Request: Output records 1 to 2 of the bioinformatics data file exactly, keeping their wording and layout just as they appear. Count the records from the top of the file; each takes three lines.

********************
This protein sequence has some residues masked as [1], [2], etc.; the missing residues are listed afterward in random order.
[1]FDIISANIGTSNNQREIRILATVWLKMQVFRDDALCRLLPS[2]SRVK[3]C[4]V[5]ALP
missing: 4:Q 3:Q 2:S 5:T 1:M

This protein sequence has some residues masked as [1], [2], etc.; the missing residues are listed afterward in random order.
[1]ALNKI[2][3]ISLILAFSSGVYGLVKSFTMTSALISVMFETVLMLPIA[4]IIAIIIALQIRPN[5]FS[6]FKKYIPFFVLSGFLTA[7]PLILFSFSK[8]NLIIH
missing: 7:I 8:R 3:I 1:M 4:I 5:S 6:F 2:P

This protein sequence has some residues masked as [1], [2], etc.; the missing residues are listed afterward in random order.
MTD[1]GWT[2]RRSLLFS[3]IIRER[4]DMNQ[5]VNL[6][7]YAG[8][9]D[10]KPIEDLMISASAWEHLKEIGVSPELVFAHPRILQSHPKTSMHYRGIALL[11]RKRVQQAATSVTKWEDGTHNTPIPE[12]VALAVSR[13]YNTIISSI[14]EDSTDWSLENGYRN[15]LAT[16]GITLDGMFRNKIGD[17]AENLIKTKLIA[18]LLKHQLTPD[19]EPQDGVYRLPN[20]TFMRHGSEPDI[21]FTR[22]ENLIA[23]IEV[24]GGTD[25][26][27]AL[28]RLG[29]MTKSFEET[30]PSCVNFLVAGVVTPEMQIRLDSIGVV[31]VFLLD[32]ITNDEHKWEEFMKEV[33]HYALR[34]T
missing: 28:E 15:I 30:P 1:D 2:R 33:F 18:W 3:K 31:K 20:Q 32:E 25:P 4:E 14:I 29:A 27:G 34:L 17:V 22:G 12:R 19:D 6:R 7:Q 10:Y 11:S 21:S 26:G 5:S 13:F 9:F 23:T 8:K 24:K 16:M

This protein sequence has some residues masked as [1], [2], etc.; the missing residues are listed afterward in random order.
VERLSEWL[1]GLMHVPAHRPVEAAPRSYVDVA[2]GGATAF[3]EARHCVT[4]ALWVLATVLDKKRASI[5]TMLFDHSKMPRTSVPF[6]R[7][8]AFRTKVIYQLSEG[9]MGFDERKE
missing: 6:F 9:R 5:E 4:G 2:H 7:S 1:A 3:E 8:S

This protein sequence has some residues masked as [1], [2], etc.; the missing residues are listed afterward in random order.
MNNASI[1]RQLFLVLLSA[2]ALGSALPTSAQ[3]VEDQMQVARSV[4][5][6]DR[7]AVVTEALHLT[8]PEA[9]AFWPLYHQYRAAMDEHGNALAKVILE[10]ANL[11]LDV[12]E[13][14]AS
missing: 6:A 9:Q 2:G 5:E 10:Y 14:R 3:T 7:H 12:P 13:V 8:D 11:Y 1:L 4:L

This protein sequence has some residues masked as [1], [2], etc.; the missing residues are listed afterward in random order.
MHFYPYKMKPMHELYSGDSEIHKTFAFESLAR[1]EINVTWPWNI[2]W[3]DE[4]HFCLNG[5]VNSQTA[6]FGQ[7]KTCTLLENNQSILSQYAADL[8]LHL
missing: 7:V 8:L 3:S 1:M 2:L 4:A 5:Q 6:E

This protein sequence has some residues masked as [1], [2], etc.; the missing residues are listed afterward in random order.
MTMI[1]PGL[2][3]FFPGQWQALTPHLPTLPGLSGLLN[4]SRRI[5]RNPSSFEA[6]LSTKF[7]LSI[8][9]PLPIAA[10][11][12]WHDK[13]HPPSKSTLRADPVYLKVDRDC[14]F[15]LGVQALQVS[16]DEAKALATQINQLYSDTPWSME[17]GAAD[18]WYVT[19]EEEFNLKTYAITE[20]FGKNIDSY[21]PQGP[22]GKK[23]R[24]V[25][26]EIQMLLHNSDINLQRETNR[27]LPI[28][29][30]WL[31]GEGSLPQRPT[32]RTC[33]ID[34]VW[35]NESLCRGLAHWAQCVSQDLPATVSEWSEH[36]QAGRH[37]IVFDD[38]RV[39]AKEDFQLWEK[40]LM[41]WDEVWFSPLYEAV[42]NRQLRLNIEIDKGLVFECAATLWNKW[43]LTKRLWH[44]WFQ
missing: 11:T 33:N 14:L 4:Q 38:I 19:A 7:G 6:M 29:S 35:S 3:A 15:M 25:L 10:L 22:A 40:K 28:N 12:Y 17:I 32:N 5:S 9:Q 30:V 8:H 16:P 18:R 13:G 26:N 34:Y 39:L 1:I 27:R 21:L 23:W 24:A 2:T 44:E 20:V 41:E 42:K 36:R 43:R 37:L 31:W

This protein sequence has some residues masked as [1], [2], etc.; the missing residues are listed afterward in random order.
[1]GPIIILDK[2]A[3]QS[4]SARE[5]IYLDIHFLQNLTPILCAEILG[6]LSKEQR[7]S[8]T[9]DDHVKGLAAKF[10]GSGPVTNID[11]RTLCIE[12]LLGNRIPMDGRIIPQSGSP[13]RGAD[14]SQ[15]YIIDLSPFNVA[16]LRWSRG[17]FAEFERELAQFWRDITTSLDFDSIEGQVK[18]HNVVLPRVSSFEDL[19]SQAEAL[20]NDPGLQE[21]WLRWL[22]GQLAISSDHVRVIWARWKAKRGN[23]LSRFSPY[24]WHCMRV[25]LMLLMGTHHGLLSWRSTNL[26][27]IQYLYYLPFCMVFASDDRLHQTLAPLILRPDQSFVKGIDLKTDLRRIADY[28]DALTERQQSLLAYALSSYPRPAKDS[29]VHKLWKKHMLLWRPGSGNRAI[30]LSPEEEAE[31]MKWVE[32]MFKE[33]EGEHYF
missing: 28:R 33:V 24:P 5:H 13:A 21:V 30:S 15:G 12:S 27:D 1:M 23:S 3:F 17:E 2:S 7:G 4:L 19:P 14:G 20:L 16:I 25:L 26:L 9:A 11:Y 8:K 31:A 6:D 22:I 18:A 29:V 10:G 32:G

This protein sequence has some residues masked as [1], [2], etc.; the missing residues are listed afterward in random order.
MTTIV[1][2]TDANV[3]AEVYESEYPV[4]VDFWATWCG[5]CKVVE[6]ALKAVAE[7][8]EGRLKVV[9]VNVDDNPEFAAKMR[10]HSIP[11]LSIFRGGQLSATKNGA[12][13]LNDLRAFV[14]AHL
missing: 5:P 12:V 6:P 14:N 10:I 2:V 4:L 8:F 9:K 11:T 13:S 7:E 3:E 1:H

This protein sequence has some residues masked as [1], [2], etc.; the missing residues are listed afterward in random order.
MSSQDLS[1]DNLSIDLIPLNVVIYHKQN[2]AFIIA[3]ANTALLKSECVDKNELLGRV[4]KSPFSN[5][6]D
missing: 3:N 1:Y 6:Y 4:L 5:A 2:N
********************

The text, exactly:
This protein sequence has some residues masked as [1], [2], etc.; the missing residues are listed afterward in random order.
[1]FDIISANIGTSNNQREIRILATVWLKMQVFRDDALCRLLPS[2]SRVK[3]C[4]V[5]ALP
missing: 4:Q 3:Q 2:S 5:T 1:M

This protein sequence has some residues masked as [1], [2], etc.; the missing residues are listed afterward in random order.
[1]ALNKI[2][3]ISLILAFSSGVYGLVKSFTMTSALISVMFETVLMLPIA[4]IIAIIIALQIRPN[5]FS[6]FKKYIPFFVLSGFLTA[7]PLILFSFSK[8]NLIIH
missing: 7:I 8:R 3:I 1:M 4:I 5:S 6:F 2:P